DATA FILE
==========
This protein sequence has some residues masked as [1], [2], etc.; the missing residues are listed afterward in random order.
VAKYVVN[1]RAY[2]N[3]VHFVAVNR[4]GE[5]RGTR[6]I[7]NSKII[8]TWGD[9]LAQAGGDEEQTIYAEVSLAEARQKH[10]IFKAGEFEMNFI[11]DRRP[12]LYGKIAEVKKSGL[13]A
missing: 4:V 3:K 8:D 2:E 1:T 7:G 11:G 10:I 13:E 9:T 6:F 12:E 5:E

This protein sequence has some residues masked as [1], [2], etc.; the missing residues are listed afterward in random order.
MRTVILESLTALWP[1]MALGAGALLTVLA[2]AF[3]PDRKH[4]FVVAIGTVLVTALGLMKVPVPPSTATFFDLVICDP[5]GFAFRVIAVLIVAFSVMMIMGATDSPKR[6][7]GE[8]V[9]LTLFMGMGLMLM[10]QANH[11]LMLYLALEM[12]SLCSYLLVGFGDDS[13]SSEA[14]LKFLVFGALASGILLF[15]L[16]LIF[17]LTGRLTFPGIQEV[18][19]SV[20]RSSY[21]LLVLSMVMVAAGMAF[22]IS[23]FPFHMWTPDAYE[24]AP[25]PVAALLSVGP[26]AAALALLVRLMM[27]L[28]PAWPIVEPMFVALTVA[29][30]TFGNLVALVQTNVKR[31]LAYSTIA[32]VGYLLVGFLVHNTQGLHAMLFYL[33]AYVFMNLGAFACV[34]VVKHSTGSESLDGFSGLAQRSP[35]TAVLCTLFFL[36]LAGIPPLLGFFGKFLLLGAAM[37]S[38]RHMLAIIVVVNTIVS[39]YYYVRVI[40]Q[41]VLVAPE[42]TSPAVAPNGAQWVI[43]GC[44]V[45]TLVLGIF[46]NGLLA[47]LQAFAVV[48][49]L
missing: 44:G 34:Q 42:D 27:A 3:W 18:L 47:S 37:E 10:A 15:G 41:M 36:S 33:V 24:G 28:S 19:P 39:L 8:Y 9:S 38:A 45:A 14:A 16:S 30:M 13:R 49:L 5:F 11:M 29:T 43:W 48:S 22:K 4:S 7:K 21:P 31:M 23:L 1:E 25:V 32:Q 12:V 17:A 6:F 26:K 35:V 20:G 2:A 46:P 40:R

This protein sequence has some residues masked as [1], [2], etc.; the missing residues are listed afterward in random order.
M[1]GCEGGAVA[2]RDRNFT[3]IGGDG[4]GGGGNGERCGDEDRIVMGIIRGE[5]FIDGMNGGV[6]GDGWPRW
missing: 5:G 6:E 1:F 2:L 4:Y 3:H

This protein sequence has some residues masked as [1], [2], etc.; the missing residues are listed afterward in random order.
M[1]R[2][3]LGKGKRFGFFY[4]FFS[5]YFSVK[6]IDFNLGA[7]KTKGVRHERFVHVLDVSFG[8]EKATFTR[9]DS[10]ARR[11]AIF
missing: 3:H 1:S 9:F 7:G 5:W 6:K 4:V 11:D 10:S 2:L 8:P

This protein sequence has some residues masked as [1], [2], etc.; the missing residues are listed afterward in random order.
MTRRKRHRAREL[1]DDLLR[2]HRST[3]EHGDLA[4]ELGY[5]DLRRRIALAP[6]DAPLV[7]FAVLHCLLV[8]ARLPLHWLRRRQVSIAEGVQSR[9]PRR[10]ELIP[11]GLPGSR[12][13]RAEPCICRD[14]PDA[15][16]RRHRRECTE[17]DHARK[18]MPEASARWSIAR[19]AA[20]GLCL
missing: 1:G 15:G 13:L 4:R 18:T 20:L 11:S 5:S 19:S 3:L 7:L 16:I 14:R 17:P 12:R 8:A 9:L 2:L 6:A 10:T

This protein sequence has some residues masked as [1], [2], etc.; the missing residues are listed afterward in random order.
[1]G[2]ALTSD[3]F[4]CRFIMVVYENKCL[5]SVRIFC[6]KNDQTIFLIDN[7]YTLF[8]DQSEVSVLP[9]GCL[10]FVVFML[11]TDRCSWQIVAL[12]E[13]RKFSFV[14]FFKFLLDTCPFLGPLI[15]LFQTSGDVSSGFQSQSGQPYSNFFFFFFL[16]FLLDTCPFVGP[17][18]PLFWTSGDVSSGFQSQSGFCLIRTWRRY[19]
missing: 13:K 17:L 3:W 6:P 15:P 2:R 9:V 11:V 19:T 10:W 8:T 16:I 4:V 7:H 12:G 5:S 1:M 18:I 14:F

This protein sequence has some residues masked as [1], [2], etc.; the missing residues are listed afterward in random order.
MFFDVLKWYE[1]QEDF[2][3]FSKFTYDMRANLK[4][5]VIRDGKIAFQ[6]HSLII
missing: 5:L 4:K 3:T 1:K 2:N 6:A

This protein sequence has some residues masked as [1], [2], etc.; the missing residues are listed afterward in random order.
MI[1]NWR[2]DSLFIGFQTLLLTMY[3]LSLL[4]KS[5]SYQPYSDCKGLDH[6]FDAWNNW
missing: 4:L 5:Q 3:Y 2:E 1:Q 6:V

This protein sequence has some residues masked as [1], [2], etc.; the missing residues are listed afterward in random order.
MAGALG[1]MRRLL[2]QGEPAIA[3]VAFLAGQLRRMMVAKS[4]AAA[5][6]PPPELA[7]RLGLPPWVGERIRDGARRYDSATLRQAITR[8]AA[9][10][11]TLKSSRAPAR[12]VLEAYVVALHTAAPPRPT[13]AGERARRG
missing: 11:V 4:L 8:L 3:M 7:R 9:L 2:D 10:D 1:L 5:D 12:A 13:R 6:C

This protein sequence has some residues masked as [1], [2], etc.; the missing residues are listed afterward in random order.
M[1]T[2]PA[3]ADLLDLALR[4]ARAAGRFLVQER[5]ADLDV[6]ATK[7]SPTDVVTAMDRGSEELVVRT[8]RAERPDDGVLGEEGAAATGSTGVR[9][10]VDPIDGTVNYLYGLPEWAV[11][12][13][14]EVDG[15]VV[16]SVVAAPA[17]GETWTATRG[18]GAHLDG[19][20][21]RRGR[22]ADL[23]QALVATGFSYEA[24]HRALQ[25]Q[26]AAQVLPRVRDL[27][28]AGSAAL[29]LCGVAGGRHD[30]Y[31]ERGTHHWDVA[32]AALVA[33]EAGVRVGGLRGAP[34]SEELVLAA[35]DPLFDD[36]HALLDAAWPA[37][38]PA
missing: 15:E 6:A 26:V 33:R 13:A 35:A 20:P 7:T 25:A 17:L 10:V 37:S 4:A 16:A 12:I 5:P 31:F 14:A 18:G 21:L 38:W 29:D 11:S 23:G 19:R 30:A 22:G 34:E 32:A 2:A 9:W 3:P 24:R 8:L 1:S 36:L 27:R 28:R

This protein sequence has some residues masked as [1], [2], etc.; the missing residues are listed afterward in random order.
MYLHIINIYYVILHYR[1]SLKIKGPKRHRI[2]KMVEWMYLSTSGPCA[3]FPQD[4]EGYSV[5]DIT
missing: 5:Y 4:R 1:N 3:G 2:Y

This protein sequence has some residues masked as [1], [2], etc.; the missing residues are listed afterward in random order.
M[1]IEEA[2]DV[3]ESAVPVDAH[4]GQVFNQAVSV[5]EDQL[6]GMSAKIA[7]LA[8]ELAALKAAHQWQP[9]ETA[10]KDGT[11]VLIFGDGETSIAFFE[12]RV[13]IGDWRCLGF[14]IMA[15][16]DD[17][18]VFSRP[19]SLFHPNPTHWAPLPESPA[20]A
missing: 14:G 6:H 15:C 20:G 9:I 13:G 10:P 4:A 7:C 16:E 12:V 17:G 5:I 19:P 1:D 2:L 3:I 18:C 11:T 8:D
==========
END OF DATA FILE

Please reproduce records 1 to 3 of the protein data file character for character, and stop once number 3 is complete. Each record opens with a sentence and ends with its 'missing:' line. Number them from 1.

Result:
This protein sequence has some residues masked as [1], [2], etc.; the missing residues are listed afterward in random order.
VAKYVVN[1]RAY[2]N[3]VHFVAVNR[4]GE[5]RGTR[6]I[7]NSKII[8]TWGD[9]LAQAGGDEEQTIYAEVSLAEARQKH[10]IFKAGEFEMNFI[11]DRRP[12]LYGKIAEVKKSGL[13]A
missing: 4:V 3:K 8:D 2:E 1:T 7:G 11:G 10:I 13:E 9:T 6:F 12:E 5:E

This protein sequence has some residues masked as [1], [2], etc.; the missing residues are listed afterward in random order.
MRTVILESLTALWP[1]MALGAGALLTVLA[2]AF[3]PDRKH[4]FVVAIGTVLVTALGLMKVPVPPSTATFFDLVICDP[5]GFAFRVIAVLIVAFSVMMIMGATDSPKR[6][7]GE[8]V[9]LTLFMGMGLMLM[10]QANH[11]LMLYLALEM[12]SLCSYLLVGFGDDS[13]SSEA[14]LKFLVFGALASGILLF[15]L[16]LIF[17]LTGRLTFPGIQEV[18][19]SV[20]RSSY[21]LLVLSMVMVAAGMAF[22]IS[23]FPFHMWTPDAYE[24]AP[25]PVAALLSVGP[26]AAALALLVRLMM[27]L[28]PAWPIVEPMFVALTVA[29][30]TFGNLVALVQTNVKR[31]LAYSTIA[32]VGYLLVGFLVHNTQGLHAMLFYL[33]AYVFMNLGAFACV[34]VVKHSTGSESLDGFSGLAQRSP[35]TAVLCTLFFL[36]LAGIPPLLGFFGKFLLLGAAM[37]S[38]RHMLAIIVVVNTIVS[39]YYYVRVI[40]Q[41]VLVAPE[42]TSPAVAPNGAQWVI[43]GC[44]V[45]TLVLGIF[46]NGLLA[47]LQAFAVV[48][49]L
missing: 44:G 34:Q 42:D 27:A 3:W 18:L 47:S 37:E 10:A 15:G 41:M 36:S 33:V 24:G 28:S 19:P 39:L 8:Y 9:S 38:A 45:A 14:A 16:S 30:M 13:R 49:L 5:F 11:M 29:T 43:W 48:S 22:K 4:S 7:K 21:P 31:M 23:L 1:E 25:V 32:Q 12:V 17:A 6:F 26:K 35:V 20:G 2:A 46:P 40:R

This protein sequence has some residues masked as [1], [2], etc.; the missing residues are listed afterward in random order.
M[1]GCEGGAVA[2]RDRNFT[3]IGGDG[4]GGGGNGERCGDEDRIVMGIIRGE[5]FIDGMNGGV[6]GDGWPRW
missing: 5:G 6:E 1:F 2:L 4:Y 3:H